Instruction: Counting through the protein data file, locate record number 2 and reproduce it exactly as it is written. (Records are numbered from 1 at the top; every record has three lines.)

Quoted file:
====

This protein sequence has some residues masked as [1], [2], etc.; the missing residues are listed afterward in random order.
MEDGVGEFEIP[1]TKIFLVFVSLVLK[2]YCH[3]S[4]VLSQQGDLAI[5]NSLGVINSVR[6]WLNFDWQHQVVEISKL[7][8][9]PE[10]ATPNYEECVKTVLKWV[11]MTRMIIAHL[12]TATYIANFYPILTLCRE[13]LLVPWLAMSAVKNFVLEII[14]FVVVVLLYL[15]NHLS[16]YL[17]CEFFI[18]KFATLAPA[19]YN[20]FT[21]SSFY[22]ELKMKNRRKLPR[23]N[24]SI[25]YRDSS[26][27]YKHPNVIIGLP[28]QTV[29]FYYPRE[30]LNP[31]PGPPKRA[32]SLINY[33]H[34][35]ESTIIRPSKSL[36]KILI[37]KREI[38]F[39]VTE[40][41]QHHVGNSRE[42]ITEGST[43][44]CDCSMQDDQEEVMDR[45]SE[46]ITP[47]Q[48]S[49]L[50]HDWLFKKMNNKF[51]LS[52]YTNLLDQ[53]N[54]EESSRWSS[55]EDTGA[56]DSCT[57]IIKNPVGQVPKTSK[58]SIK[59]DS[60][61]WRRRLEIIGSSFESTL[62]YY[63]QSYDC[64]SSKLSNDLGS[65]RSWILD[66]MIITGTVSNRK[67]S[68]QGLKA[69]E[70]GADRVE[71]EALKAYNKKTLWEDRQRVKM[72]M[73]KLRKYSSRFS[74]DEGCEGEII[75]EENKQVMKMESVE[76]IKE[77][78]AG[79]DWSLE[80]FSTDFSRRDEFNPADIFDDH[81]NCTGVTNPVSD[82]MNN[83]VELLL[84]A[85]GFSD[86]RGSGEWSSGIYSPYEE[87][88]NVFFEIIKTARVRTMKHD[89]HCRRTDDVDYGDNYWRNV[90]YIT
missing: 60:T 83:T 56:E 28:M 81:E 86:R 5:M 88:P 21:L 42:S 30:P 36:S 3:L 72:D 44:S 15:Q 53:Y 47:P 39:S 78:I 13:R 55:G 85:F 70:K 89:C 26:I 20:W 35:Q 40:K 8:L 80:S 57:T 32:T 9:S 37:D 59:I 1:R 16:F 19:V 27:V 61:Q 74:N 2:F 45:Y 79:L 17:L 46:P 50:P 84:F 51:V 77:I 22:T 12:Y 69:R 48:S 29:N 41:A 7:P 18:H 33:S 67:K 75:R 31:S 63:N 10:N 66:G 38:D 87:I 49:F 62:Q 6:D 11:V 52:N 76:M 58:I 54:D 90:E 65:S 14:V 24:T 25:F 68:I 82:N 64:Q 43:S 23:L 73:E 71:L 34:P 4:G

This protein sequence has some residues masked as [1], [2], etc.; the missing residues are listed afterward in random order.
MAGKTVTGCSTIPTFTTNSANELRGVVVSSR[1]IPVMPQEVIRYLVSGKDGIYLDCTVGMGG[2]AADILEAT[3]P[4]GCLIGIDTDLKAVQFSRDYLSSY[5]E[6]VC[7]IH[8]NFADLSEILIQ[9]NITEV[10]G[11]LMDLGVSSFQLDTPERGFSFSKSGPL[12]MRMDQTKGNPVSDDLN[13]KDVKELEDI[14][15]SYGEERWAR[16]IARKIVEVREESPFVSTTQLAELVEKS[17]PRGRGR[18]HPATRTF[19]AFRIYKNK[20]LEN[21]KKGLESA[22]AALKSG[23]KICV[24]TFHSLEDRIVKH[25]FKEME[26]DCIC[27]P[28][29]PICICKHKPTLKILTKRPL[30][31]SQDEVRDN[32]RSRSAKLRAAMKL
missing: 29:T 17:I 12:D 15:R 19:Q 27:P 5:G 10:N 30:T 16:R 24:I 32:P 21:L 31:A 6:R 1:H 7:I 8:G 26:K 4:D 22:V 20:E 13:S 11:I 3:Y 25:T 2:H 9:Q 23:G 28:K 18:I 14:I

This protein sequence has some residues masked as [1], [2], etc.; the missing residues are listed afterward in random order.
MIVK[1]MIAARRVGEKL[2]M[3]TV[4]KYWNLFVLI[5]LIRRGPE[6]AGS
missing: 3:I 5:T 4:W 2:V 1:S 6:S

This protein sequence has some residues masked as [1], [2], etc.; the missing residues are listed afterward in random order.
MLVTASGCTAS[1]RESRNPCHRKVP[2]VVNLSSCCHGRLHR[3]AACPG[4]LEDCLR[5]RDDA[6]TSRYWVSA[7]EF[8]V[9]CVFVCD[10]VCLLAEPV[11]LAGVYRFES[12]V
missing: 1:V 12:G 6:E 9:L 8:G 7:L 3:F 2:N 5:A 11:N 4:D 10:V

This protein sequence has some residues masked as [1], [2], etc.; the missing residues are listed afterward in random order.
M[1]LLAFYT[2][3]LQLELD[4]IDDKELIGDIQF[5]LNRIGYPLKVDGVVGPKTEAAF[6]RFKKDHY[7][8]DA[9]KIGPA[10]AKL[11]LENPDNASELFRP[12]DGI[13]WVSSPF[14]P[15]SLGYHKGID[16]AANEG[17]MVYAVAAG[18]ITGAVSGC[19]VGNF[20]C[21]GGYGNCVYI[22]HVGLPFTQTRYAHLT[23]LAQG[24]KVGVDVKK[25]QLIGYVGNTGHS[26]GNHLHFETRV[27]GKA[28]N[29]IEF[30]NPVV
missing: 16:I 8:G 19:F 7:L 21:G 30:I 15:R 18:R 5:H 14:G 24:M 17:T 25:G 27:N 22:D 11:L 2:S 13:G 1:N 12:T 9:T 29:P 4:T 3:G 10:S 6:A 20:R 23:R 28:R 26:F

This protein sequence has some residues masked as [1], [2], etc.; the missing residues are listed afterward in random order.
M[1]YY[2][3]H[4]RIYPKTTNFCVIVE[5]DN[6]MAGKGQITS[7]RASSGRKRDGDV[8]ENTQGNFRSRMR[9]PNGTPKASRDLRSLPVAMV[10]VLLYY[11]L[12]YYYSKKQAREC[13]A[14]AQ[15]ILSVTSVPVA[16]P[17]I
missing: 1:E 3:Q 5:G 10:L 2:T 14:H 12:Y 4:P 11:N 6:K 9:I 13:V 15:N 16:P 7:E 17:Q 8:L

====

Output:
This protein sequence has some residues masked as [1], [2], etc.; the missing residues are listed afterward in random order.
MAGKTVTGCSTIPTFTTNSANELRGVVVSSR[1]IPVMPQEVIRYLVSGKDGIYLDCTVGMGG[2]AADILEAT[3]P[4]GCLIGIDTDLKAVQFSRDYLSSY[5]E[6]VC[7]IH[8]NFADLSEILIQ[9]NITEV[10]G[11]LMDLGVSSFQLDTPERGFSFSKSGPL[12]MRMDQTKGNPVSDDLN[13]KDVKELEDI[14][15]SYGEERWAR[16]IARKIVEVREESPFVSTTQLAELVEKS[17]PRGRGR[18]HPATRTF[19]AFRIYKNK[20]LEN[21]KKGLESA[22]AALKSG[23]KICV[24]TFHSLEDRIVKH[25]FKEME[26]DCIC[27]P[28][29]PICICKHKPTLKILTKRPL[30][31]SQDEVRDN[32]RSRSAKLRAAMKL
missing: 29:T 17:I 12:D 15:R 19:Q 27:P 5:G 10:N 30:T 16:R 24:I 32:P 21:L 31:A 6:R 1:H 7:I 8:G 26:K 4:D 22:V 20:E 13:S 11:I 3:Y 25:T 2:H 9:Q 23:G 28:K 18:I 14:I